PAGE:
Johnston's infantry was transported by railroad from Piedmont to Manassas; but Stuart's little band of horsemen made the march across the country in due time, and actively participated in the battle. General Johnston thus describes the supreme moment of the battle:

       We had now sixteen guns and two hundred and sixty cavalry and a little above nine regiments of the Army of the Shenandoah, and six guns and less than the strength of three regiments of that of the Army of the Potomac, engaged with about thirty-five thousand United States troops, among whom were full three thousand of the old regular army. Yet this admirable artillery and brave infantry and cavalry lost no foot of ground. For nearly three hours they maintained their position, repelling five successive assaults by the heavy masses of the enemy, whose numbers enabled him continually to bring up fresh troops as their preceding columns were driven back. Colonel Stuart contributed to one of these repulses by a well timed and vigorous charge on the enemy's right flank with two companies of his cavalry.

      General T. J. Jackson says:

       Apprehensive lest my flanks should be turned, I sent orders to Colonels Stuart and Radford, of the cavalry, to secure them. Colonel Stuart, and that part of his command with him, deserve great praise for the promptness with which they moved to my left and secured the flank by timely charging the enemy and driving him back.

       The Official Records give a very inadequate idea of the real service which Stuart performed on this memorable day. I am, however, permitted to make the following extract from an unpublished manuscript narrative, written by General J. A. Early in the years 1867-68, which shows that at the very crisis of the day Stuart held the turning-point of the field, and that with the insignificant force under his command he contributed in no small degree to the final victory.

       General Early thus writes:

       Toward three P. M. we neared the field of battle, and began to perceive the scenes usual in the rear of an army engaged in action. On entering the road leading from the Lewis House towards Manassas, we met quite a stream of stragglers and skulkers going to the rear, and were informed by them that everything was over with us. Some of the men said that their regiments had been entirely cut to pieces, and that there was no use for them to remain any longer. It was to the encouraging remarks of this stream of recreants that my command was exposed as it moved on, but not a man fell out of ranks. I moved on, soon meeting General Johnston himself, who rode toward us when he discovered our approach, and expressed his gratification at our arrival. I asked him at once to show me my position, to which he replied that he was too much engaged at present to do that in person, but would give me directions as to what I was to do. He then directed me to move to our extreme left and attack the enemy on their right; stating that by directing my march along the rear of our line, by the sound of the firing in front, there could be no mistake; and he cautioned me to take especial care to clear our whole line before advancing to the front, and to be particular and not fire on any of our own men, which he was sorry to say had been done in some instances.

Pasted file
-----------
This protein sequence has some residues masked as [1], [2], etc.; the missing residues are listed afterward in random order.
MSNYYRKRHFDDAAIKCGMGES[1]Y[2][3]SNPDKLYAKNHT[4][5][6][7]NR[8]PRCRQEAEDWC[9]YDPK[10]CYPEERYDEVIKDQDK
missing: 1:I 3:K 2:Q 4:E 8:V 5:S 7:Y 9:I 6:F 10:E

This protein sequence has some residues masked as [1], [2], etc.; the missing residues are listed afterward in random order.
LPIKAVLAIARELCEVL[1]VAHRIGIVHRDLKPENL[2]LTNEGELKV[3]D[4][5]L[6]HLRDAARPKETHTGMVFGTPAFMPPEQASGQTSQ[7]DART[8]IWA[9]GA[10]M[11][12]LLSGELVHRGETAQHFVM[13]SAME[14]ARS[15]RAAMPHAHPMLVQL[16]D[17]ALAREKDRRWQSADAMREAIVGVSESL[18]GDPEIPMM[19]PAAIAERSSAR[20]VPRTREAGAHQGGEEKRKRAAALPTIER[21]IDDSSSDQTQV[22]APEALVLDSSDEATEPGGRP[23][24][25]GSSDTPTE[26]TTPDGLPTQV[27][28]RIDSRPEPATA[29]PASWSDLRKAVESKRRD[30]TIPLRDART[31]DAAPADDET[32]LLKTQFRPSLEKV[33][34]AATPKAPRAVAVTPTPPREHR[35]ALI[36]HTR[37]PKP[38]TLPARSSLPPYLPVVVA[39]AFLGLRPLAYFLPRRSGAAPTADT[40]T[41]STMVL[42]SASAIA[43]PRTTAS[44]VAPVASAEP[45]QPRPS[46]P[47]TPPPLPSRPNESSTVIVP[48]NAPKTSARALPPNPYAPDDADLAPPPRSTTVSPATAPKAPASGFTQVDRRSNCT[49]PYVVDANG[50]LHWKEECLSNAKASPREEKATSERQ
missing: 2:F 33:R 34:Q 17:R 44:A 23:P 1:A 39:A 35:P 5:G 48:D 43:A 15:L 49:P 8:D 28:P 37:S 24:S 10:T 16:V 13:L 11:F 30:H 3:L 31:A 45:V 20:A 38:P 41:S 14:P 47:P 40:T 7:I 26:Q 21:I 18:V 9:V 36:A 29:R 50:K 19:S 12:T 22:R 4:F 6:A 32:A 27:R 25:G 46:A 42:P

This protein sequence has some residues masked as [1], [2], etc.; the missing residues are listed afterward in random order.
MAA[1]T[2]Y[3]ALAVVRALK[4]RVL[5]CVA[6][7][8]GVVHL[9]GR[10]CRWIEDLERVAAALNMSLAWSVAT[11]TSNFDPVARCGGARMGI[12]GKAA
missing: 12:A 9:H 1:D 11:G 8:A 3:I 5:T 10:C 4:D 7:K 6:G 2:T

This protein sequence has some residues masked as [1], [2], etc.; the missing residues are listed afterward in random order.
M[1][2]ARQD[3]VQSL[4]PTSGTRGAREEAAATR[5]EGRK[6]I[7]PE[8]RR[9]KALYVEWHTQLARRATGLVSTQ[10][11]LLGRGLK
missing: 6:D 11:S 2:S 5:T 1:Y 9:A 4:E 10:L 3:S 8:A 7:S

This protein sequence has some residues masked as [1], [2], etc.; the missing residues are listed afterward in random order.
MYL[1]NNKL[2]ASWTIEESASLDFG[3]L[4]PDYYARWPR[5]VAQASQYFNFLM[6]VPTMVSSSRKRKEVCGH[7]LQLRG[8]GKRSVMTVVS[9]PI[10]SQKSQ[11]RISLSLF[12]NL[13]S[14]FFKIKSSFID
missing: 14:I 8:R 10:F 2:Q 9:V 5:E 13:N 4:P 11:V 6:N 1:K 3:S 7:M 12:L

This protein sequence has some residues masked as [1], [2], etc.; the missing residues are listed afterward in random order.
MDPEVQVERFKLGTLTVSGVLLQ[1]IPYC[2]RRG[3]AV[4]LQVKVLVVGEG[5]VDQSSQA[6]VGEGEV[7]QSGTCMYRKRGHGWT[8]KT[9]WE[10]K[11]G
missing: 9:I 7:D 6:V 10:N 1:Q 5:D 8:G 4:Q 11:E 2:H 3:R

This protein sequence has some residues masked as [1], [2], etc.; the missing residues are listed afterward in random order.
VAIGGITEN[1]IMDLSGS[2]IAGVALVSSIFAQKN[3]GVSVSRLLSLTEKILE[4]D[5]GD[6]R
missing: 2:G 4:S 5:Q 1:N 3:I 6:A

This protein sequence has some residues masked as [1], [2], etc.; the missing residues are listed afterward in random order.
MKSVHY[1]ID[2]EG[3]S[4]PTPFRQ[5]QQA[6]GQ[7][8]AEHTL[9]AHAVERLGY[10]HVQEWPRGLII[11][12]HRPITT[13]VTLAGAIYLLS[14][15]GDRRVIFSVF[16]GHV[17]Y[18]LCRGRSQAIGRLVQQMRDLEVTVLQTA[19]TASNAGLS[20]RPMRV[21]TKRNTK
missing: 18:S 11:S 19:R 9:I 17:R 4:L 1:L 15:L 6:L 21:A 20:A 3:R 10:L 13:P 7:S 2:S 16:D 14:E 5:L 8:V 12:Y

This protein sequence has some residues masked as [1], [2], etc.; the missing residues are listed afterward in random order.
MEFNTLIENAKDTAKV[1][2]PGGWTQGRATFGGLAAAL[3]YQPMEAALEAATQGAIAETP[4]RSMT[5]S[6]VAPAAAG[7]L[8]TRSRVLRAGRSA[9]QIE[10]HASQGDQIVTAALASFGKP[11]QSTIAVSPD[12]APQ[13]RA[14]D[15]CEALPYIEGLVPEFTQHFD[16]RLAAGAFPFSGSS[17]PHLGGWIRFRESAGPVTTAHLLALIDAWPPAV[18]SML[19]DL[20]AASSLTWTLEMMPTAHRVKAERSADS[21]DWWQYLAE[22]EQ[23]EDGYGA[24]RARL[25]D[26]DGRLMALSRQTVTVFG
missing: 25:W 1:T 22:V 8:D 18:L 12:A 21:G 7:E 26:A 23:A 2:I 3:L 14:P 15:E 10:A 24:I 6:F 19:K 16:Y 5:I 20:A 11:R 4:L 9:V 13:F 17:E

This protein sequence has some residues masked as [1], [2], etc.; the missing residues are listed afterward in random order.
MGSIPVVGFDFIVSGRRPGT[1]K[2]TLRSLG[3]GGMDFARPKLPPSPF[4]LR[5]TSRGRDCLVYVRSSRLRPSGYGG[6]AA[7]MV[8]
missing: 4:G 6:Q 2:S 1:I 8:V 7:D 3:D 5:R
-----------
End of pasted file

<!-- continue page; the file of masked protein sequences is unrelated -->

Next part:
Affairs now wore a gloomy aspect, and from all the indications in the rear, the day appeared to be going against us.... Immediately in front of us was a body of woods extending towards our left, in which there was the constant rattle of musketry, and I moved along the rear, crossing the road from Manassas to Sudley, and inclining to the left so as to clear our line entirely.... As I approached the open space beyond, a messenger came galloping to me from Colonel, afterwards General, J. E. B. Stuart, who was on our extreme left with two companies of cavalry and a battery of artillery under Lieutenant Beckham, stating that the colonel said that the enemy was about giving way, and if we would hurry up they would soon be in retreat. This was the first word of encouragement I had received after reaching the vicinity of the battle-field. I was then making all the haste the condition of my men, who were much blown, would permit; and I directed my march to a field immediately on the left of the woods, and between Stuart's position and the left of our infantry then engaged. The messenger from Stuart soon returned at a gallop, and stated that the colonel said the enemy had only retired his right behind a ridge now in my front, and was moving another flanking column behind said ridge still farther to our right; and he cautioned me to look out for this new column. The fact was that Stuart, who had been for some time in position beyond our extreme left watching the enemy's movements, had, by the judicious use of Beckham's guns on his right flank, kept the enemy in check, and prevented him from flanking Elzey, then on the extreme left of our infantry. It was mainly by the fire poured from Beckham's guns into the enemy, who had moved a column in front of the lower end of the ridge mentioned, in order to flank Elzey, that that column bad been forced to retire, just as I was approaching, behind the ridge, producing on Stuart the impression that the enemy was about to retreat.